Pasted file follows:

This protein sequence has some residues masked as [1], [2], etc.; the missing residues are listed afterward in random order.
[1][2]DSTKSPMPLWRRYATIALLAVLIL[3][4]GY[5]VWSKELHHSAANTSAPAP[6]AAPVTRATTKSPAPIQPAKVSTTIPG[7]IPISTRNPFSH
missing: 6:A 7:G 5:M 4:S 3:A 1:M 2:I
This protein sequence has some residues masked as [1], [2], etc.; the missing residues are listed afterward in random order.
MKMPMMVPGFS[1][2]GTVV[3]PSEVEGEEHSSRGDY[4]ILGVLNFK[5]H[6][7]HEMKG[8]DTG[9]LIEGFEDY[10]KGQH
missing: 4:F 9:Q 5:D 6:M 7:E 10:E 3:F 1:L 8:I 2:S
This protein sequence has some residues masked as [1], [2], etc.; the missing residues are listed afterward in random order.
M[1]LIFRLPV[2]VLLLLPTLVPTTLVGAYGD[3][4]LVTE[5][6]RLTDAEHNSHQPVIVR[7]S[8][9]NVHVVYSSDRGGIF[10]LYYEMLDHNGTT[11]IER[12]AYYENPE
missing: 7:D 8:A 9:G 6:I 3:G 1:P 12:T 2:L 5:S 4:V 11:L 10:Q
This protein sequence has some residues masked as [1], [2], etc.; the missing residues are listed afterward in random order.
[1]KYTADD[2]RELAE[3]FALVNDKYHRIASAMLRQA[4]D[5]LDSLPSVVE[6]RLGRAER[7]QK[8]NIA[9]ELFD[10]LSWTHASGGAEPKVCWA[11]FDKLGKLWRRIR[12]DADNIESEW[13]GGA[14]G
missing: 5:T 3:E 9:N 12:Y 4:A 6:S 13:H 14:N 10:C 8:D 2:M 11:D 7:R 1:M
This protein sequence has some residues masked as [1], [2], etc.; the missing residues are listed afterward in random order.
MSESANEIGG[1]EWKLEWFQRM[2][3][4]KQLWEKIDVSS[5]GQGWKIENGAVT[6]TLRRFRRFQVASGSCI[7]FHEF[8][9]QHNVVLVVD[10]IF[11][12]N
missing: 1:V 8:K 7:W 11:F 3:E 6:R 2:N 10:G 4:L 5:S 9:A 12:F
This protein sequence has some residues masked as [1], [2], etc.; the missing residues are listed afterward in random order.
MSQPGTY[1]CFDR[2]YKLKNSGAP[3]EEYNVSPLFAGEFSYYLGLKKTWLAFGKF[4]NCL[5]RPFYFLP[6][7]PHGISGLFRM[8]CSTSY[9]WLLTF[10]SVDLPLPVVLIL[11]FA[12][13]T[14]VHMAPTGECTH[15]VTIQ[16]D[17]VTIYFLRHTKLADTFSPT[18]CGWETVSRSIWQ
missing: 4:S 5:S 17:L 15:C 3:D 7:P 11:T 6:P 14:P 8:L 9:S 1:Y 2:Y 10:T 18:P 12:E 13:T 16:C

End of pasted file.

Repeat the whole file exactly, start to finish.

This protein sequence has some residues masked as [1], [2], etc.; the missing residues are listed afterward in random order.
[1][2]DSTKSPMPLWRRYATIALLAVLIL[3][4]GY[5]VWSKELHHSAANTSAPAP[6]AAPVTRATTKSPAPIQPAKVSTTIPG[7]IPISTRNPFSH
missing: 6:A 7:G 5:M 4:S 3:A 1:M 2:I
This protein sequence has some residues masked as [1], [2], etc.; the missing residues are listed afterward in random order.
MKMPMMVPGFS[1][2]GTVV[3]PSEVEGEEHSSRGDY[4]ILGVLNFK[5]H[6][7]HEMKG[8]DTG[9]LIEGFEDY[10]KGQH
missing: 4:F 9:Q 5:D 6:M 7:E 10:E 3:F 1:L 8:I 2:S
This protein sequence has some residues masked as [1], [2], etc.; the missing residues are listed afterward in random order.
M[1]LIFRLPV[2]VLLLLPTLVPTTLVGAYGD[3][4]LVTE[5][6]RLTDAEHNSHQPVIVR[7]S[8][9]NVHVVYSSDRGGIF[10]LYYEMLDHNGTT[11]IER[12]AYYENPE
missing: 7:D 8:A 9:G 6:I 3:G 1:P 12:T 2:L 5:S 4:V 11:L 10:Q
This protein sequence has some residues masked as [1], [2], etc.; the missing residues are listed afterward in random order.
[1]KYTADD[2]RELAE[3]FALVNDKYHRIASAMLRQA[4]D[5]LDSLPSVVE[6]RLGRAER[7]QK[8]NIA[9]ELFD[10]LSWTHASGGAEPKVCWA[11]FDKLGKLWRRIR[12]DADNIESEW[13]GGA[14]G
missing: 5:T 3:E 9:N 12:Y 4:A 6:S 13:H 14:N 10:C 8:D 2:M 11:D 7:R 1:M
This protein sequence has some residues masked as [1], [2], etc.; the missing residues are listed afterward in random order.
MSESANEIGG[1]EWKLEWFQRM[2][3][4]KQLWEKIDVSS[5]GQGWKIENGAVT[6]TLRRFRRFQVASGSCI[7]FHEF[8][9]QHNVVLVVD[10]IF[11][12]N
missing: 1:V 8:K 7:W 11:F 3:E 6:R 2:N 10:G 4:L 5:S 9:A 12:F
This protein sequence has some residues masked as [1], [2], etc.; the missing residues are listed afterward in random order.
MSQPGTY[1]CFDR[2]YKLKNSGAP[3]EEYNVSPLFAGEFSYYLGLKKTWLAFGKF[4]NCL[5]RPFYFLP[6][7]PHGISGLFRM[8]CSTSY[9]WLLTF[10]SVDLPLPVVLIL[11]FA[12][13]T[14]VHMAPTGECTH[15]VTIQ[16]D[17]VTIYFLRHTKLADTFSPT[18]CGWETVSRSIWQ
missing: 4:S 5:S 17:L 15:C 3:D 7:P 11:T 6:P 14:P 8:L 9:S 1:Y 2:Y 10:T 18:P 12:E 13:T 16:C